The markets closed with gains last week as investor sentiment was buoyed after China reported better-than-expected manufacturing and service activity data in November.
The U.S. Department of Labor reported on Friday that 146,000 jobs were added in November, far better than economists' estimate of 93,000 jobs. The unemployment rate declined to 7.7 percent, the lowest level since December 2008, from 7.9 percent in the previous month, mainly because more people gave up looking for work.
Market participants are likely to focus next week on the Federal Open Market Committee (FOMC) policy meeting on Tuesday and Wednesday. Analysts at Credit Agricole said that the main outcome of the FOMC meeting should be the announcement of an extension of the $85-billion purchase of securities each month when Operation Twist ends. The lack of substantial improvement in labor conditions and the weak growth environment at the junction of 2012 and 2013 are the sufficient reasons to justify such a decision.
Meanwhile, U.S. fiscal fears will continue to weigh on the markets. Both the Democrats and the Republicans remained at odds about how to reach a deal to avoid the so-called fiscal cliff, the term used for the automatic tax hikes and spending cuts that will go into effect next year if no budget deal is reached. Republican House Speaker John Boehner said that there had been no progress in negotiations on how to avoid the fiscal cliff.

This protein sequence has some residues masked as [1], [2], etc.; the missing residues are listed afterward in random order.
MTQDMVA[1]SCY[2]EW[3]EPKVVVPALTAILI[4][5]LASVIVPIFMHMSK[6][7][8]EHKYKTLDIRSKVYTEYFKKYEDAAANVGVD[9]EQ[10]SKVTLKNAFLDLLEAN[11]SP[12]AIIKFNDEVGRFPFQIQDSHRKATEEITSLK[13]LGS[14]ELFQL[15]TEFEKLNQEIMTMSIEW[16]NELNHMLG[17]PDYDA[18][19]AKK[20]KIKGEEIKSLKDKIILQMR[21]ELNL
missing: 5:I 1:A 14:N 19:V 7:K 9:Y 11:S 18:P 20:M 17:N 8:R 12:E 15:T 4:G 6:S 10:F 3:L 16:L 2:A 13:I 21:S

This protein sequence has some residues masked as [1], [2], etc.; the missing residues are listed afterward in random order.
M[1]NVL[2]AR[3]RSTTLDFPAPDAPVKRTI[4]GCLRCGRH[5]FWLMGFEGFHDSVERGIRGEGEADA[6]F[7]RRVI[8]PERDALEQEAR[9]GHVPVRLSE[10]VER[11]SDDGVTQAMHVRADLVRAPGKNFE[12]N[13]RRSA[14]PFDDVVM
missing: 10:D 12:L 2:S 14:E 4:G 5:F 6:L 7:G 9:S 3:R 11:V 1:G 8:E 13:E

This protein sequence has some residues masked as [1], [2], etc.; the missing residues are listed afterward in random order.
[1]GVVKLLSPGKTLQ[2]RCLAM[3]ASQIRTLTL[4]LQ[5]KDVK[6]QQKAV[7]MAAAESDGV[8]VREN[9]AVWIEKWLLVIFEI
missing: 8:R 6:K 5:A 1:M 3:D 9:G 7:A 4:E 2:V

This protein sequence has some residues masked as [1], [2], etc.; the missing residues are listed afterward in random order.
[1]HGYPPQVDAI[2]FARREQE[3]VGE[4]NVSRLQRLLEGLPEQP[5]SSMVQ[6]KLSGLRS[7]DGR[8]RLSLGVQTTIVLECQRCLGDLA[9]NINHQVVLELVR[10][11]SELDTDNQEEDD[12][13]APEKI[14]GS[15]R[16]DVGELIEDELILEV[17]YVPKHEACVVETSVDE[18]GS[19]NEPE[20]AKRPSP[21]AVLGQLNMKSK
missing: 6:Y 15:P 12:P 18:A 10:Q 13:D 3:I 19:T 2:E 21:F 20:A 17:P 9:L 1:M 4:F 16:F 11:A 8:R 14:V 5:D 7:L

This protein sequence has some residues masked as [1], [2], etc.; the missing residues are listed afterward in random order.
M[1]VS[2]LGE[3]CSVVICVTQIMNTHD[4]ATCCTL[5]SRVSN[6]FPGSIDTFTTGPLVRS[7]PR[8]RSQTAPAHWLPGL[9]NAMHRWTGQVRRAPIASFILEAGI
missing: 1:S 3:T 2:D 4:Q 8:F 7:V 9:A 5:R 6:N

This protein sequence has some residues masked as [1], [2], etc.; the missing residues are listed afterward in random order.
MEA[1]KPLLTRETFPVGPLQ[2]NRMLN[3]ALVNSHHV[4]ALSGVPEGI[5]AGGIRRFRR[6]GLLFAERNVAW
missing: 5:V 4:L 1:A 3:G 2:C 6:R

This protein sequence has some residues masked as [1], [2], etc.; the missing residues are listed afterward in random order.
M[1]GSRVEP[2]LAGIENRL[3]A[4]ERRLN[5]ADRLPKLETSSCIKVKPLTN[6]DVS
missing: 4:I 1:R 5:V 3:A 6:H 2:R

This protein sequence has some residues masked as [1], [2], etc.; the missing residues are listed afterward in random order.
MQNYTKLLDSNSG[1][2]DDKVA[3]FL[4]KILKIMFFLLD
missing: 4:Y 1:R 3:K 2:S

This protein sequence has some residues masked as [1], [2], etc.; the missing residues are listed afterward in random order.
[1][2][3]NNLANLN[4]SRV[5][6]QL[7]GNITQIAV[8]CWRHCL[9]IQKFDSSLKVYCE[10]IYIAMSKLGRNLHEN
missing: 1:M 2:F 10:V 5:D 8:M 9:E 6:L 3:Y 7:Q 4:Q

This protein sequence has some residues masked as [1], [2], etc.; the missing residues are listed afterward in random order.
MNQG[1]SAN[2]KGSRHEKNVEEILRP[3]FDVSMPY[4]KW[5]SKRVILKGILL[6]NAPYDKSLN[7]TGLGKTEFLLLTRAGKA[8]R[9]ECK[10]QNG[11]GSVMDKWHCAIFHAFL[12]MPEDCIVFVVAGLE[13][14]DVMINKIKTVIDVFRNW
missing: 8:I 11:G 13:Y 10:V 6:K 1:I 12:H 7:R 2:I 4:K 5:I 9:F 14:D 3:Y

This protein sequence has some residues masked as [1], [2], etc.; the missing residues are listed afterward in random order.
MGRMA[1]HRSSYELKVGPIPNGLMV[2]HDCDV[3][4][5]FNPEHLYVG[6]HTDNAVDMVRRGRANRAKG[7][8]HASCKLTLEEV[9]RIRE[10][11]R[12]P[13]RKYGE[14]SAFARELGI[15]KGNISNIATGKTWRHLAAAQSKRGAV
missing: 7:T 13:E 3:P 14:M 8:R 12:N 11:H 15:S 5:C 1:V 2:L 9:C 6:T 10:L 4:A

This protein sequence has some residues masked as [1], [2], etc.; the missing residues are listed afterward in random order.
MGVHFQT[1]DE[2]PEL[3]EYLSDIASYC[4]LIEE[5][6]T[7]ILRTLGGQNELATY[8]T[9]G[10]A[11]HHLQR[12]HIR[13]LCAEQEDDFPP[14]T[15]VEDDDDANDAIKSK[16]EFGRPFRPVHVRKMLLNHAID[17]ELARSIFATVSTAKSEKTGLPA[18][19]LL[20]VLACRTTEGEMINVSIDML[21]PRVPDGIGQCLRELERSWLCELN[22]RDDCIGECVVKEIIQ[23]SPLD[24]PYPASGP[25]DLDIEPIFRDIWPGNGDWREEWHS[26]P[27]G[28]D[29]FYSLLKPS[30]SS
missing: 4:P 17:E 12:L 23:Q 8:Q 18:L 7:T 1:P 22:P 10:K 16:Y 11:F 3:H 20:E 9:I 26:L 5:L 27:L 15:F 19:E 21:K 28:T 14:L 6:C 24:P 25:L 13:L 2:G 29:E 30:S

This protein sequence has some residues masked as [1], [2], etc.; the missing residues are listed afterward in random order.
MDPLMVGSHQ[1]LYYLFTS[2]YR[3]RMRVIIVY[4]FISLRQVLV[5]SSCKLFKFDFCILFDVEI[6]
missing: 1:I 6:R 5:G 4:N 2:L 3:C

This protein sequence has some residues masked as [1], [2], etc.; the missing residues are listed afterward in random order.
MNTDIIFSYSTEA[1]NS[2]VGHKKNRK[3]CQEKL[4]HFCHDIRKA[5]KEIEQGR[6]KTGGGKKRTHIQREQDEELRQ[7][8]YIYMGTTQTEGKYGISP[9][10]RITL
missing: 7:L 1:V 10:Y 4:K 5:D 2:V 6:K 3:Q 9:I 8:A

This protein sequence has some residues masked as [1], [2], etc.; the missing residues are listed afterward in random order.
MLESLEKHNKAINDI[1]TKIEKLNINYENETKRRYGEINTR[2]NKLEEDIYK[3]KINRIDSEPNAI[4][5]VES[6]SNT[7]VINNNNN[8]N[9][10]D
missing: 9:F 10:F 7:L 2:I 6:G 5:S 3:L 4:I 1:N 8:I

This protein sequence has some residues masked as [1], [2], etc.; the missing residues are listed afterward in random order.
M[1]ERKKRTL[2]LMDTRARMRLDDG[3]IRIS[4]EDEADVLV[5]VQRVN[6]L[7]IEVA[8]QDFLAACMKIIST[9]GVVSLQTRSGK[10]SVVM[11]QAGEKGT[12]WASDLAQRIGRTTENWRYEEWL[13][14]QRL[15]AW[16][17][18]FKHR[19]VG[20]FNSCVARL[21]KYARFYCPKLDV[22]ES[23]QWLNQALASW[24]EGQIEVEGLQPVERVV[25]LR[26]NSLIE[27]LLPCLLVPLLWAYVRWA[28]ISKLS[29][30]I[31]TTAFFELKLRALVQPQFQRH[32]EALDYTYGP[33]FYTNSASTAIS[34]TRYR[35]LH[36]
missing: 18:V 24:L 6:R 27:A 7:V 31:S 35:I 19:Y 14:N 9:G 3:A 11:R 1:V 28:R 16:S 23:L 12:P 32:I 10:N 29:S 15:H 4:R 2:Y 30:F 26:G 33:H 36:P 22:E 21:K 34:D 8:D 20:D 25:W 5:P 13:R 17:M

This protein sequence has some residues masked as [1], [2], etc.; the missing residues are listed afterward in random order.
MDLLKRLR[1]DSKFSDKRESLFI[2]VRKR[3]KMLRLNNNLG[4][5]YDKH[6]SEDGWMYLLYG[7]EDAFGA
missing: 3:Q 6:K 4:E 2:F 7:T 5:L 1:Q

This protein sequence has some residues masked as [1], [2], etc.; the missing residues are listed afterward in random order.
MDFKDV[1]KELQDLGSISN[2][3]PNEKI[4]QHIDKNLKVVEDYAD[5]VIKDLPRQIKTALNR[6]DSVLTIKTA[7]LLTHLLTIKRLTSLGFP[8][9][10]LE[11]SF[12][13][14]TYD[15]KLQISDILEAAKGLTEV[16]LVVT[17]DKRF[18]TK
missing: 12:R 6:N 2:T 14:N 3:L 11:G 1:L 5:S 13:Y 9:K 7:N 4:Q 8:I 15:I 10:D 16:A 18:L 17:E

"This isn't a progress report because there is no progress to report. The president has adopted a deliberate strategy to slow-walk our economy right to the edge of the fiscal cliff,” Boehner said, Reuters reported.
Market participants are likely to focus on Asia, where heavy data are due for release during the week. The main focus will be on China, which is due to release its monthly data pack. Investors are looking for signs of improvement in the world's second-largest economy.
Reports on monthly retail sales, fixed asset investment, industrial production and inflation are due to be released on Sunday and are expected provide additional confirmation that China is on a modest recovery path.
Industrial production is expected to rise 9.8 percent in November on an annual basis, while retail sales are likely to rise by 14.6 percent in November after gaining 14.5 percent in the previous month. Consumer price inflation is expected to accelerate to 2.1 percent in November from 1.7 percent in the previous month, while producer prices are likely to fall 2 percent on an annual basis after declining 2.8 percent in October.
South Korea will announce an interest rate decision on Thursday, and the rate is expected to stay put. India will report October industrial production data Wednesday and the November WPI inflation data Friday. Industrial output growth is likely to return to positive territory, and the WPI inflation will inch lower.
In Japan, the current trade balance is likely to show a surplus of 247 billion yen in October from an unexpected deficit by 142.0 billion yen for September. October machinery orders are expected to increase 3.5 percent on a monthly basis after having declined for two consecutive months.